Saturday, December 4, 2010


High hopes of royal honeymoon here

We wait with bated breath to learn from Buckingham Palace if Prince William and his finance Kate Middleton accept an invitation to spend their honeymoon in the Algarve.

The invitation has been sent by the Algarve Tourist Board via the British Embassy in Lisbon. It was personally conveyed by the president of the Tourist Board, Nuno Aires, to the retiring British Ambassador, Alex Ellis, at a dinner in the Algarve last week.

Neither the Foreign & Commonwealth Office nor Buckingham Palace will comment or say how many other such invitations have been received from around the world.

Several resorts and hotels in the Algarve have reportedly offered accommodation and facilities to the royal couple. No doubt they, along with the Tourist Board, are sincere in wishing William and Kate well and would do their very best to ensure an enjoyable time.

But a royal honeymoon in the Algarve is just wishful thinking.

The wedding is in Westminster Abbey on 29th April. Okay, so the weather at the end of April and in early May in the Algarve is likely to be very pleasant. The countryside will be looking its best with windflowers abounding. Peace would normally reign in the post-Easter lull.

The arrival of the royal couple, however, would be accompanied by a veritable invasion of reporters and photographers, idolising fans and silly gawkers, not to mention perhaps a terrorist of two with paradise in mind.

Ensuring the couple's safety and seclusion would be a major problem, though not an insurmountable one bearing in mind the excellent job done recently by the security services during the NATO conference in Lisbon. Euro 2004 was another good example of how well the Portuguese police, working in conjunction with British security experts, can handle potentially boisterous hordes.

Obviously the hope in tourist circles here is that the royal honeymoon would boost the Algarve's image as a holiday destination. It's not a bad idea. A leading light in the local tourist industry called it “a good marketing iniative”.

But, frankly, it's a desperate one - and it isn't going to work.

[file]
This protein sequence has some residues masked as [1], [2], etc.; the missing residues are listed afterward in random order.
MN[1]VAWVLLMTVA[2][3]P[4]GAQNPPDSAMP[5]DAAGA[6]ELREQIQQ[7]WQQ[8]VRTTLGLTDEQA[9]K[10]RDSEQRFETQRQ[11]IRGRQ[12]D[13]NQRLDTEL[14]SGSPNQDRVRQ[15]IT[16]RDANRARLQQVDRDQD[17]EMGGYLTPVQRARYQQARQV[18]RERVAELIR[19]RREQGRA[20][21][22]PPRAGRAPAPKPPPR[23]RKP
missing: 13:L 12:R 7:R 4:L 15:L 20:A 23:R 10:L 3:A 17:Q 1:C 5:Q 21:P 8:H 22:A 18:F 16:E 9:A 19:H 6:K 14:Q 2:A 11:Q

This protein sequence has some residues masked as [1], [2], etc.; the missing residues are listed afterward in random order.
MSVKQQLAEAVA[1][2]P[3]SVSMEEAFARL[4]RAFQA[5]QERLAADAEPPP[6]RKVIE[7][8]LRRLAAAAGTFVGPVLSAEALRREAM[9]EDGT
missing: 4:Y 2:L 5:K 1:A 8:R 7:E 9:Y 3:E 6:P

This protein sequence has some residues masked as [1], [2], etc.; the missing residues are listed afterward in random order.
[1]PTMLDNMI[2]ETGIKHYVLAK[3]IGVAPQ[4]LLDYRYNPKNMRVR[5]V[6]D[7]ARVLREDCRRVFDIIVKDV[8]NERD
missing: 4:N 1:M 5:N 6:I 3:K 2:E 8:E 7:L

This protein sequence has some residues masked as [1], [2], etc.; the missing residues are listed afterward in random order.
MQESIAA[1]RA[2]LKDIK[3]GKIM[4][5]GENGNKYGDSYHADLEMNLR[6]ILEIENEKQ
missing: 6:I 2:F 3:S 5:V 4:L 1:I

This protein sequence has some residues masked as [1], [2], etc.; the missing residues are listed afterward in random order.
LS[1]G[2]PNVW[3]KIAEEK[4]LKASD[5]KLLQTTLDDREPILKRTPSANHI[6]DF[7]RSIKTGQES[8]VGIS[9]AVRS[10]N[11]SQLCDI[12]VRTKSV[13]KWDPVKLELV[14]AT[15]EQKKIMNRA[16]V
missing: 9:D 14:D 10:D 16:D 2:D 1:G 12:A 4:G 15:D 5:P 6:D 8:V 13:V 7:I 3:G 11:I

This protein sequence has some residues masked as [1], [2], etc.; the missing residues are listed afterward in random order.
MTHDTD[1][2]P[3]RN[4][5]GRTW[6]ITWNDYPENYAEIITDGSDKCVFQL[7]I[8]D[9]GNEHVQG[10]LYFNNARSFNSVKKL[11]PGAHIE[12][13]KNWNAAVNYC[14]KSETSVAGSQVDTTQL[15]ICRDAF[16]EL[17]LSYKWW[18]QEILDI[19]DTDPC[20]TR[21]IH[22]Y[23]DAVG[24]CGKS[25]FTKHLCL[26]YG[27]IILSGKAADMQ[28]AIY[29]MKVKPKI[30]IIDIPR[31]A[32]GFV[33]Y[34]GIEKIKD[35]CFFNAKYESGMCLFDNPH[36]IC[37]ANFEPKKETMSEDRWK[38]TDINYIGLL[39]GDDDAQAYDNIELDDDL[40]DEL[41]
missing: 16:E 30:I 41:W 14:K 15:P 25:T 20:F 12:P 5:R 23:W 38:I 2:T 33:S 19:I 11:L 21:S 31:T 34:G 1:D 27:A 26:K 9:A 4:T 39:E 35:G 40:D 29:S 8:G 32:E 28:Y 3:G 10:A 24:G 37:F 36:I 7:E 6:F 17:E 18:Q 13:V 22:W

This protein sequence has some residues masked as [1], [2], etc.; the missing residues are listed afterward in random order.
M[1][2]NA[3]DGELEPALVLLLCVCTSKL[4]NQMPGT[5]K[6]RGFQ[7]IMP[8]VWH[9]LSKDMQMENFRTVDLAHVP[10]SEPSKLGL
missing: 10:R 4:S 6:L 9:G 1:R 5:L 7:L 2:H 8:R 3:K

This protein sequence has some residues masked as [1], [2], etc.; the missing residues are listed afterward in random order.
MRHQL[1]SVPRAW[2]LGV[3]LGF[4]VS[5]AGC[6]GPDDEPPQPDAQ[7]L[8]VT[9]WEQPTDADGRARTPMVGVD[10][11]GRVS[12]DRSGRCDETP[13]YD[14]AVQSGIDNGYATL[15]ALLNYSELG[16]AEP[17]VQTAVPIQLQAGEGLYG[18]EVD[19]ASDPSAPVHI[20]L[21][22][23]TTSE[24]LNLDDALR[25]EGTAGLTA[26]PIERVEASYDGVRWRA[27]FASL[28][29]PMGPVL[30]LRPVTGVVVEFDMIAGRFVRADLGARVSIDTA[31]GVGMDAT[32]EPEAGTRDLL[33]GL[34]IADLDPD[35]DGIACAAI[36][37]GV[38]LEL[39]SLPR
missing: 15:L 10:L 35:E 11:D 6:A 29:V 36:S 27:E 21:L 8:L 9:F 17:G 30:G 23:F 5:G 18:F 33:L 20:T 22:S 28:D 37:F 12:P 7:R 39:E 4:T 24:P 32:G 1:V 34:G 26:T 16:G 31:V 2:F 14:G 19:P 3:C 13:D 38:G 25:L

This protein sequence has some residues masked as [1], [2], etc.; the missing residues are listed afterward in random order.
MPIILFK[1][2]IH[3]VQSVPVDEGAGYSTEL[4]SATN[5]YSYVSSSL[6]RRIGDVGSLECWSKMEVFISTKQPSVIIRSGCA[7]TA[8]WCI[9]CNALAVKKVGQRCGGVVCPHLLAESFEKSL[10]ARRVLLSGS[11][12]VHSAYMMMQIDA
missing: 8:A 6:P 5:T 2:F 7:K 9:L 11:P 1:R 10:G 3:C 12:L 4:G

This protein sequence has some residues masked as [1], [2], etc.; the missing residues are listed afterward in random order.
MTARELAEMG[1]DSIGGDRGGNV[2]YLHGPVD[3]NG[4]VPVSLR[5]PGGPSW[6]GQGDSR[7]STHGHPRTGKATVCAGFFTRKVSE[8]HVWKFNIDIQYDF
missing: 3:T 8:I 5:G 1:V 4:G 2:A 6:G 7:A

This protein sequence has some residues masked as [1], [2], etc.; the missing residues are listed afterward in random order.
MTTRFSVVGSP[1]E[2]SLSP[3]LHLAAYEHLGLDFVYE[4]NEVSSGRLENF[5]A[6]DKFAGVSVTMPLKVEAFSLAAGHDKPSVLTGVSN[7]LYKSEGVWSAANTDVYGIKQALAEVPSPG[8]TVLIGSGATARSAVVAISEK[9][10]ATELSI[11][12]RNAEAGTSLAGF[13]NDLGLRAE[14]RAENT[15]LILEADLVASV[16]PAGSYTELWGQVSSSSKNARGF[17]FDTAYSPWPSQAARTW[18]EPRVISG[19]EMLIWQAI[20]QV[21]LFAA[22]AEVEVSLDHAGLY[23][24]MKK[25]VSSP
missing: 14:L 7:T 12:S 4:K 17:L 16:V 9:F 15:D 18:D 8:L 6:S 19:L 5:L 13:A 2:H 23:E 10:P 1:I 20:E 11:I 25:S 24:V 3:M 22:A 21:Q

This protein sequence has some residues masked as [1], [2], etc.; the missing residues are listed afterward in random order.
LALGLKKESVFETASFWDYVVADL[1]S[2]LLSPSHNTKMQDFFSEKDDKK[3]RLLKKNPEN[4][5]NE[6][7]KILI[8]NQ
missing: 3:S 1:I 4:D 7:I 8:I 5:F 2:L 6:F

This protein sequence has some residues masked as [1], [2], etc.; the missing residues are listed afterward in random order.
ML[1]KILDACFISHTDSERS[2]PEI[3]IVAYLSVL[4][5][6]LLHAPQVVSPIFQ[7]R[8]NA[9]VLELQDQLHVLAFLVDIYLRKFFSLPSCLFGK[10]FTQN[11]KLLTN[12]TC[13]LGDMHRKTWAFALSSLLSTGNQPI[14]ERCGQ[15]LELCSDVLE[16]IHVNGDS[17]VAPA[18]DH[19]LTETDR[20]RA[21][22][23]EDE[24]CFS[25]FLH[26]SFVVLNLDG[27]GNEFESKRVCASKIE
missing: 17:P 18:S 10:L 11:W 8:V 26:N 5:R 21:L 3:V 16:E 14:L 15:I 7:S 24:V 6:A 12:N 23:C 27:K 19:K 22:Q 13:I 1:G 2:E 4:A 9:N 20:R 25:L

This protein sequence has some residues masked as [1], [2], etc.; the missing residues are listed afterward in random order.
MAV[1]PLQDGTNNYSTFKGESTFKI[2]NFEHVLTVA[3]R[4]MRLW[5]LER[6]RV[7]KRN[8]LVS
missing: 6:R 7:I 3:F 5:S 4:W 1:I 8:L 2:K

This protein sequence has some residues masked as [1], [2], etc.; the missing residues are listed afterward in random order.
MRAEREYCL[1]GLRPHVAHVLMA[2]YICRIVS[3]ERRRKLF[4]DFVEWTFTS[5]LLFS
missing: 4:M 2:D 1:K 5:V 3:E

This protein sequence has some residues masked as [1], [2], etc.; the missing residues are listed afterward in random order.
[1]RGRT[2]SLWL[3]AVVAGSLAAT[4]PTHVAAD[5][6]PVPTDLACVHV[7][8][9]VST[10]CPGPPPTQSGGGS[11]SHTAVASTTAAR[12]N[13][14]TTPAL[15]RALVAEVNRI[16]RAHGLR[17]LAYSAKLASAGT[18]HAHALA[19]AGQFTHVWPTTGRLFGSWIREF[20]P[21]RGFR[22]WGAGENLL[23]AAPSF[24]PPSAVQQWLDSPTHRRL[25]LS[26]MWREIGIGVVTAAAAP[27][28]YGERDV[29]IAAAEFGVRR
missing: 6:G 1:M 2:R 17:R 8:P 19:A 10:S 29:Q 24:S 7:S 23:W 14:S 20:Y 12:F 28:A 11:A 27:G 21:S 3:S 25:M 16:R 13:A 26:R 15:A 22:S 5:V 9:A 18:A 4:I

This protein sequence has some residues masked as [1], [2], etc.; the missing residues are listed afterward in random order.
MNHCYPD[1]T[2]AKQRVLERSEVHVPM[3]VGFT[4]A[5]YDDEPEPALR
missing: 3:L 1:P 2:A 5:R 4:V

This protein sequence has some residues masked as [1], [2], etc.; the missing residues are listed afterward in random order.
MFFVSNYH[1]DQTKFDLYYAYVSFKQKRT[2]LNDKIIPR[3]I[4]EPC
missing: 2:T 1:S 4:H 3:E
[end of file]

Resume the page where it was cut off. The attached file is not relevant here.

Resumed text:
For starters, it is highly unlikely that the second-in-line to the British throne and his gorgeous new wife would want to be so blatantly used for PR purposes. Secondly, lovely as the Algarve is, as a honeymoon destination for the likes of Prince William and Kate it is a bit tame. They might prefer somewhere a bit more exotic, well away from prying eyes, among wild animals other than Homo sapiens.

The Algarve is not virgin territory for the royal household. Sarah Ferguson, Duchess of York, came with her children and stayed in a private house near Lagos some years ago, but cut short her stay complaining of press intrusion.

Prince William knows the area a little bit having visited with a bunch of his chums on a stag week in 2005. His stay near Carrapateira on the West Coast was kept very hush-hush, but there is no way he could repeat that.

The invitation from the Tourist Board is a desperate one because, frankly, the regional tourist industry is in distress, if not a mess.

Astute insiders say the trouble is that we have not been able to keep up with the times. We're out-of-date. A great many tourists have moved on from the package holiday arrangements that served us so well in the '90s and up until the early years of the new millennium. As air travel became cheaper, people started venturing forth to new, emerging destinations.

The turnover in resorts and hotels in the Algarve was way down in 2008. The year 2009 turned out to be the worst in 15 years. It got worse still in 2010 and the expectation is that it will be worse again next year.

Let's not knock the Algarve Tourist Board and others in the struggling tourist sector for trying, but they will have to come up with a better initiative than asking William and Kate to drop by next spring.

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